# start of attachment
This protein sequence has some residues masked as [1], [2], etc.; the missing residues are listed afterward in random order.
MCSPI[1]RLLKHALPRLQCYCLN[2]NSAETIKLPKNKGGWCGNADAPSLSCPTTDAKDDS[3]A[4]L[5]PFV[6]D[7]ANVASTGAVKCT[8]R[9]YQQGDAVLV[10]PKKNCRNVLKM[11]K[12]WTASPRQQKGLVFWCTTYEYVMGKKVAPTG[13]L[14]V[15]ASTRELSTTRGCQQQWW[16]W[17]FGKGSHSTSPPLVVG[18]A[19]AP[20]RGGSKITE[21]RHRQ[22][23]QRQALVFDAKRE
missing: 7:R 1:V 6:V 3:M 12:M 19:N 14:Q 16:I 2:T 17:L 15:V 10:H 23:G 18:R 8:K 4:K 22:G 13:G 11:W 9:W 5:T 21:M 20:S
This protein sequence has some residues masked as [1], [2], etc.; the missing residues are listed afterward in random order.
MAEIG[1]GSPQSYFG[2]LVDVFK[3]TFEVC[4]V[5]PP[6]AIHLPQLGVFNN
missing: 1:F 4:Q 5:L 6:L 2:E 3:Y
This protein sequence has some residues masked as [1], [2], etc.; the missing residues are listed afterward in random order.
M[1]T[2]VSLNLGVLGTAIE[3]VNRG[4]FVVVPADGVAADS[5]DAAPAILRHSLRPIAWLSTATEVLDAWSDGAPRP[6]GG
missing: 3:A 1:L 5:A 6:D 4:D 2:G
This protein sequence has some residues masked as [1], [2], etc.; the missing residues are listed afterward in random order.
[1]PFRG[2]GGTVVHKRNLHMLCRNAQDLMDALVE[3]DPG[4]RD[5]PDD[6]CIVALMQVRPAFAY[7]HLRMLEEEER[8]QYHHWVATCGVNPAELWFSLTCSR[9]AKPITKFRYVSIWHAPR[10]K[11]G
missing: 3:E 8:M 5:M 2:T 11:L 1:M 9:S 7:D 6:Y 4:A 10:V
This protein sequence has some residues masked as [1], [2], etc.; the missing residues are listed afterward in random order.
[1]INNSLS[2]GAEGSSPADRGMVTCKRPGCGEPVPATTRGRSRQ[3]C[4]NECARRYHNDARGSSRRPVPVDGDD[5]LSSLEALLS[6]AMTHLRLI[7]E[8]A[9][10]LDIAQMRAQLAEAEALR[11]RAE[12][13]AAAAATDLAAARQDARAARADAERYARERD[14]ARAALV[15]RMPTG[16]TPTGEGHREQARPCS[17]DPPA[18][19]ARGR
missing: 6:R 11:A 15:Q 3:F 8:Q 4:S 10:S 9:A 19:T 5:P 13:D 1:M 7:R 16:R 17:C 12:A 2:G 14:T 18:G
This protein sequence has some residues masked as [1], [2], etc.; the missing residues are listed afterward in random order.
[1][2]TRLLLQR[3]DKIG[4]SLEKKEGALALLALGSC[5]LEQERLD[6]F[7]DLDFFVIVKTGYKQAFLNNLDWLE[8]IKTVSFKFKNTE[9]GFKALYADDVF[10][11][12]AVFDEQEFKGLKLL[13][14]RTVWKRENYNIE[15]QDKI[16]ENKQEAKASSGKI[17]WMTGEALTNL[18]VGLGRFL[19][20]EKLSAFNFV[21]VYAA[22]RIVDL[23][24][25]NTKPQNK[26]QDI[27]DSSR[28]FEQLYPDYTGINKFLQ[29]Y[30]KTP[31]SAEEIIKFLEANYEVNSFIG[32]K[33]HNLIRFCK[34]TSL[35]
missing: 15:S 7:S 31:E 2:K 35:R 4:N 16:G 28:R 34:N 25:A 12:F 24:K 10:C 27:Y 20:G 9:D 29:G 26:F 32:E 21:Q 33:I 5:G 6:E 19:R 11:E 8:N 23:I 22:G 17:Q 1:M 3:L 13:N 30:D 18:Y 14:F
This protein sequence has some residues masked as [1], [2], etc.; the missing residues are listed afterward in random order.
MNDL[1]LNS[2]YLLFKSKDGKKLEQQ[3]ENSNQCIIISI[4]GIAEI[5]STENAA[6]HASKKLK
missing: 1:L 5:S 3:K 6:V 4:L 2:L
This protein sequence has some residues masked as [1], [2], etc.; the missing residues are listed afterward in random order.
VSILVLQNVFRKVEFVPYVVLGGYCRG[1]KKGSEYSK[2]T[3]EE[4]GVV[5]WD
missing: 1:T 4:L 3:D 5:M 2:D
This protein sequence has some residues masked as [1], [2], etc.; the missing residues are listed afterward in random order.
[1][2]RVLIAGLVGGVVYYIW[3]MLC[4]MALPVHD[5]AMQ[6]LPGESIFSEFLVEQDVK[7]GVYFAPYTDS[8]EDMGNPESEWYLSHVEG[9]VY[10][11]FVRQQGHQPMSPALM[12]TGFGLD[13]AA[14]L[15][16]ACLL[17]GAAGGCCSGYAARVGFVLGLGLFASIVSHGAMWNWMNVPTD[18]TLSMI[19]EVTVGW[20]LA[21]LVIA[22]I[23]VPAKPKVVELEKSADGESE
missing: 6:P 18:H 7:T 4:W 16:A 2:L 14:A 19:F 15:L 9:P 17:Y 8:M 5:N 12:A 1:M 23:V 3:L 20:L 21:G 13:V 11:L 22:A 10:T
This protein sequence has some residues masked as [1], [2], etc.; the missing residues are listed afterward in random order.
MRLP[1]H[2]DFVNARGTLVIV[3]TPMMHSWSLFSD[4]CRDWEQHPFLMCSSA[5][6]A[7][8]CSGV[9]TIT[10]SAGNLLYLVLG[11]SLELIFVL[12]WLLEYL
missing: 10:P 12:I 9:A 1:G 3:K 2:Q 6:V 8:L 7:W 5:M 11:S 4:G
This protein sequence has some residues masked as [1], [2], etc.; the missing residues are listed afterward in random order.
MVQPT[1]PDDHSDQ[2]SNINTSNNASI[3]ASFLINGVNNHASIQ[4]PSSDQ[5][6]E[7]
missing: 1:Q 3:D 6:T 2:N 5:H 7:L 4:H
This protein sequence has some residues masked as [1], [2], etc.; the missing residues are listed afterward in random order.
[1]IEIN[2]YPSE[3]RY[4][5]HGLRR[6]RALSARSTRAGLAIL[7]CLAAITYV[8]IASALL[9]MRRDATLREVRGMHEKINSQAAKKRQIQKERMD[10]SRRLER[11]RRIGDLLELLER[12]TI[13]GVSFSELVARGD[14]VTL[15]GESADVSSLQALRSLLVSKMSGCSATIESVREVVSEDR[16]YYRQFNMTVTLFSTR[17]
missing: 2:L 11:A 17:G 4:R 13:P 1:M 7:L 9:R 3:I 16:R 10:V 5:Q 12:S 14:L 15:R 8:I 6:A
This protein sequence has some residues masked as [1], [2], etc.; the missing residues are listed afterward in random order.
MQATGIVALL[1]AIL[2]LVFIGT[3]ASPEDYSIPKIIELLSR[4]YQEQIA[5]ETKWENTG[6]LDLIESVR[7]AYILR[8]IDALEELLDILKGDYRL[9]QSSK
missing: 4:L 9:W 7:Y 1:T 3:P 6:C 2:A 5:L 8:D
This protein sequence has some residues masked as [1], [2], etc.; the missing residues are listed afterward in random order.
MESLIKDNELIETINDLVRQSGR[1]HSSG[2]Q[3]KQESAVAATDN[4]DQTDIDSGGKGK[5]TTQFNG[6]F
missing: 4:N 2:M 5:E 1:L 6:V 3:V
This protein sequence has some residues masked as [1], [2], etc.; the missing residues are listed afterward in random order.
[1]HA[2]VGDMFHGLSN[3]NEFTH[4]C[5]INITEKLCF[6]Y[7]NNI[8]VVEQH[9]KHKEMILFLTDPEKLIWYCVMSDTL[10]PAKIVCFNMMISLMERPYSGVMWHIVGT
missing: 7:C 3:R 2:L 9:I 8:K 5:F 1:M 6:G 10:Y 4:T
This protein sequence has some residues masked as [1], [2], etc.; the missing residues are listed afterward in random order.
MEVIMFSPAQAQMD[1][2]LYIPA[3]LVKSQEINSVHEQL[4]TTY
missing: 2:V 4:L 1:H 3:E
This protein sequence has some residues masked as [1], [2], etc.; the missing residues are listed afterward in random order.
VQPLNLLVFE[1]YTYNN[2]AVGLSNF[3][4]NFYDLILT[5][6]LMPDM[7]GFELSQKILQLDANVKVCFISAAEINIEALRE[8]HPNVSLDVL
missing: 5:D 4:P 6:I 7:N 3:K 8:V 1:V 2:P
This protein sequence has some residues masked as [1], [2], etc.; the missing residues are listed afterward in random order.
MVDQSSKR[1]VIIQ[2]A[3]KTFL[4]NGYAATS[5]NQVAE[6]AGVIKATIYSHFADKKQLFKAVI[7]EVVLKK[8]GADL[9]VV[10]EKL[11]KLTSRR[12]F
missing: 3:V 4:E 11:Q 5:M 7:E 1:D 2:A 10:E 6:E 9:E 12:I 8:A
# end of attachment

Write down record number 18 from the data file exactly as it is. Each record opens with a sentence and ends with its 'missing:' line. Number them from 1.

This protein sequence has some residues masked as [1], [2], etc.; the missing residues are listed afterward in random order.
MVDQSSKR[1]VIIQ[2]A[3]KTFL[4]NGYAATS[5]NQVAE[6]AGVIKATIYSHFADKKQLFKAVI[7]EVVLKK[8]GADL[9]VV[10]EKL[11]KLTSRR[12]F
missing: 3:V 4:E 11:Q 5:M 7:E 1:D 2:A 10:E 6:E 9:E 12:I 8:A